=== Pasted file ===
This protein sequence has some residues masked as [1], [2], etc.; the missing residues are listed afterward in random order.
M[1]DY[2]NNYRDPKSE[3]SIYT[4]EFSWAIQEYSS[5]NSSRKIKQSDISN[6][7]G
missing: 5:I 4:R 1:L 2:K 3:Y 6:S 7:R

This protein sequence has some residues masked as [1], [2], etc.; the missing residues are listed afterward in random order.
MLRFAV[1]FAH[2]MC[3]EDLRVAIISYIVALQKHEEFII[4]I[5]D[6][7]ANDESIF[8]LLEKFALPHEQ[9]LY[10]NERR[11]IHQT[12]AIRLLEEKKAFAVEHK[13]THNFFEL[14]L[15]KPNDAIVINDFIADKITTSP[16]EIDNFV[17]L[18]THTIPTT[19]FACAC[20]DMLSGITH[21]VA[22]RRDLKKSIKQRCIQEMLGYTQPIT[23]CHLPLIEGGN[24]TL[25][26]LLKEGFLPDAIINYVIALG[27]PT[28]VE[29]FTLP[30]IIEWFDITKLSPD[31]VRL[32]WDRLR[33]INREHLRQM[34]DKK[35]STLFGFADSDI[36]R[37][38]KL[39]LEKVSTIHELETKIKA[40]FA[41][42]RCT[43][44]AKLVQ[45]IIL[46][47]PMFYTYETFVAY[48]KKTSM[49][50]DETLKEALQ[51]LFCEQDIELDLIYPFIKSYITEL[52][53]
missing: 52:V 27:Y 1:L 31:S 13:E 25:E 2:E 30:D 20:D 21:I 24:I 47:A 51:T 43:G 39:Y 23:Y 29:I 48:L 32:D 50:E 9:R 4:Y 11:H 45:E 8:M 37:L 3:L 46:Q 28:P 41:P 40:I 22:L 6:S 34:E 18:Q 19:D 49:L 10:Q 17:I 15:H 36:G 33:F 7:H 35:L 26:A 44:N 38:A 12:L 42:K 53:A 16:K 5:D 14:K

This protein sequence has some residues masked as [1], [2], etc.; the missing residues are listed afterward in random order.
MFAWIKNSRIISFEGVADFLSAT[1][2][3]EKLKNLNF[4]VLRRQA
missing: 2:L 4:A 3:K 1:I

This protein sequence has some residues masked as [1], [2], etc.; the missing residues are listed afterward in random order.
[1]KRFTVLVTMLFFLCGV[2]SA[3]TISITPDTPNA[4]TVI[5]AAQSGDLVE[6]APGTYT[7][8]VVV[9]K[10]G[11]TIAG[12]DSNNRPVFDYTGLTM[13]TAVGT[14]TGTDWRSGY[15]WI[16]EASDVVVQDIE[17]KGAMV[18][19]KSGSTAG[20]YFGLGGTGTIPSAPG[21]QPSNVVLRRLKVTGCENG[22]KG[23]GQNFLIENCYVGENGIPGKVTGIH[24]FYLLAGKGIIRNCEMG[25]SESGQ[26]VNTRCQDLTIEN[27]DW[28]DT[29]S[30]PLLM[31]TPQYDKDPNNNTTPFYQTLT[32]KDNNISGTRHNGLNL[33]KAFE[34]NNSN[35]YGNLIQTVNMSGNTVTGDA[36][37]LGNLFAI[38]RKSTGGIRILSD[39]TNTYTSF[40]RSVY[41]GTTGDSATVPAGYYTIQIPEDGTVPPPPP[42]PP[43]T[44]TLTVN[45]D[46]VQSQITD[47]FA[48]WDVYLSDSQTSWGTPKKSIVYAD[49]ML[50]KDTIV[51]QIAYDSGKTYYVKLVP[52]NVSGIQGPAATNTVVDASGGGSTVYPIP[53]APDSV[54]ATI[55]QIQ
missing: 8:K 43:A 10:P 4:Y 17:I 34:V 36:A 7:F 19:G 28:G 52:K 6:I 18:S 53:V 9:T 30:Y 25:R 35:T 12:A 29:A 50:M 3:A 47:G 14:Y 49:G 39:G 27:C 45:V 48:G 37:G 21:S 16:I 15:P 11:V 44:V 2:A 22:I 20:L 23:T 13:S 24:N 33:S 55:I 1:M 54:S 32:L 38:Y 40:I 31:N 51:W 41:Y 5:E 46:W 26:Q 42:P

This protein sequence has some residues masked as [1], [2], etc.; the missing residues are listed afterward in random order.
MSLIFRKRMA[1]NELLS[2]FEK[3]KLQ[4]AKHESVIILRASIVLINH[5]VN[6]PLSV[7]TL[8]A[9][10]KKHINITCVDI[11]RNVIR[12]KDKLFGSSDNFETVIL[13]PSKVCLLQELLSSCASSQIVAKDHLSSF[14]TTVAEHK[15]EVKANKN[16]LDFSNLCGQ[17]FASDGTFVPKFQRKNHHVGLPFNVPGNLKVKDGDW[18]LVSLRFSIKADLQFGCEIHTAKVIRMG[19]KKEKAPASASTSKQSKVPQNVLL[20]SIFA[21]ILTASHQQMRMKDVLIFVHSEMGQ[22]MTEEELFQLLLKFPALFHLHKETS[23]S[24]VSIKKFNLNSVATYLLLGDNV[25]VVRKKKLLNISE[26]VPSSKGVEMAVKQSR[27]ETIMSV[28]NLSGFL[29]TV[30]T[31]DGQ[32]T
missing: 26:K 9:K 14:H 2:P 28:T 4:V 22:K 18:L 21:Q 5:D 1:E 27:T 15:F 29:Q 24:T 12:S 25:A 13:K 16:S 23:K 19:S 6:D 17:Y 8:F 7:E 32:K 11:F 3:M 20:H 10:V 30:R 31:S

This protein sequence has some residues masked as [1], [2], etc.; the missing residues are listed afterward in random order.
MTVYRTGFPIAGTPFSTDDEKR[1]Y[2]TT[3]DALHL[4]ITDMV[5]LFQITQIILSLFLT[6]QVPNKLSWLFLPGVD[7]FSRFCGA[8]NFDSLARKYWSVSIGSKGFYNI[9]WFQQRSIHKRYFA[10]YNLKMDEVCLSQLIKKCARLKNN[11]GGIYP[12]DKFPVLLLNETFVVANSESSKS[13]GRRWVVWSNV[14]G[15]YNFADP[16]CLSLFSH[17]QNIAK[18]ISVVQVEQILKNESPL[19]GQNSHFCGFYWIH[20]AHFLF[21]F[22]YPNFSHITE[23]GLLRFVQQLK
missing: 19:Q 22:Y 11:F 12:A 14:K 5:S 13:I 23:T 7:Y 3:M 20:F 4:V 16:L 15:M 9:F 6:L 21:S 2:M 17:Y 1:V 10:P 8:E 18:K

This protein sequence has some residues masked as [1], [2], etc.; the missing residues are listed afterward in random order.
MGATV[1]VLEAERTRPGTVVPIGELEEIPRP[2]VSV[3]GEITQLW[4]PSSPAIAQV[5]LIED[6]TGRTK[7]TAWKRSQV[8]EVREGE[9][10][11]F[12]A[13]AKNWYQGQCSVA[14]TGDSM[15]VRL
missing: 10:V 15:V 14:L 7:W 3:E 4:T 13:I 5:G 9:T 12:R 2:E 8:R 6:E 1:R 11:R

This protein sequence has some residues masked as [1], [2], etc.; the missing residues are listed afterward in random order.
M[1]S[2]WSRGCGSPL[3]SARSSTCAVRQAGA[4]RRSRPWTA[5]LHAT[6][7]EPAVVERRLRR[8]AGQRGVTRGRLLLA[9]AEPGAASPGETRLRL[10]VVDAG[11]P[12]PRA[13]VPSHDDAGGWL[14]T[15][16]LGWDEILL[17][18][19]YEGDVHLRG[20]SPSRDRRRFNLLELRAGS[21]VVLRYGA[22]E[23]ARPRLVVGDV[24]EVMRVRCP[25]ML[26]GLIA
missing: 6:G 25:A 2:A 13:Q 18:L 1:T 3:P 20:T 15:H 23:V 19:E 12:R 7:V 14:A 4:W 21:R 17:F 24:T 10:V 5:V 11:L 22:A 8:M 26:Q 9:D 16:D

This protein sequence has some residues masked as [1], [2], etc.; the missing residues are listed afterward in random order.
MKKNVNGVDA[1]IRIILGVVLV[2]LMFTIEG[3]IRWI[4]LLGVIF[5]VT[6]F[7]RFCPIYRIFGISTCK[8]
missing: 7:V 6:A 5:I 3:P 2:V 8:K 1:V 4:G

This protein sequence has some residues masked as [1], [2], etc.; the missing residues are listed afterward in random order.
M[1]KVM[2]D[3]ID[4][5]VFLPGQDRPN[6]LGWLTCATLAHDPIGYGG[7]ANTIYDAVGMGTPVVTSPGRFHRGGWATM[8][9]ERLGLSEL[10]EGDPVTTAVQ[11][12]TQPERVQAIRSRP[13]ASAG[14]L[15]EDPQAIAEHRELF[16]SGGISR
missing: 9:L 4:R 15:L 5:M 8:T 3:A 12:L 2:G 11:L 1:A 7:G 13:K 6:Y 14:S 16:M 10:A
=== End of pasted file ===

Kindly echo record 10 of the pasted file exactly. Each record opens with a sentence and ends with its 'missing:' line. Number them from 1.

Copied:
This protein sequence has some residues masked as [1], [2], etc.; the missing residues are listed afterward in random order.
M[1]KVM[2]D[3]ID[4][5]VFLPGQDRPN[6]LGWLTCATLAHDPIGYGG[7]ANTIYDAVGMGTPVVTSPGRFHRGGWATM[8][9]ERLGLSEL[10]EGDPVTTAVQ[11][12]TQPERVQAIRSRP[13]ASAG[14]L[15]EDPQAIAEHRELF[16]SGGISR
missing: 9:L 4:R 15:L 5:M 8:T 3:A 12:L 2:G 11:L 1:A 7:G 13:K 6:Y 14:S 16:M 10:A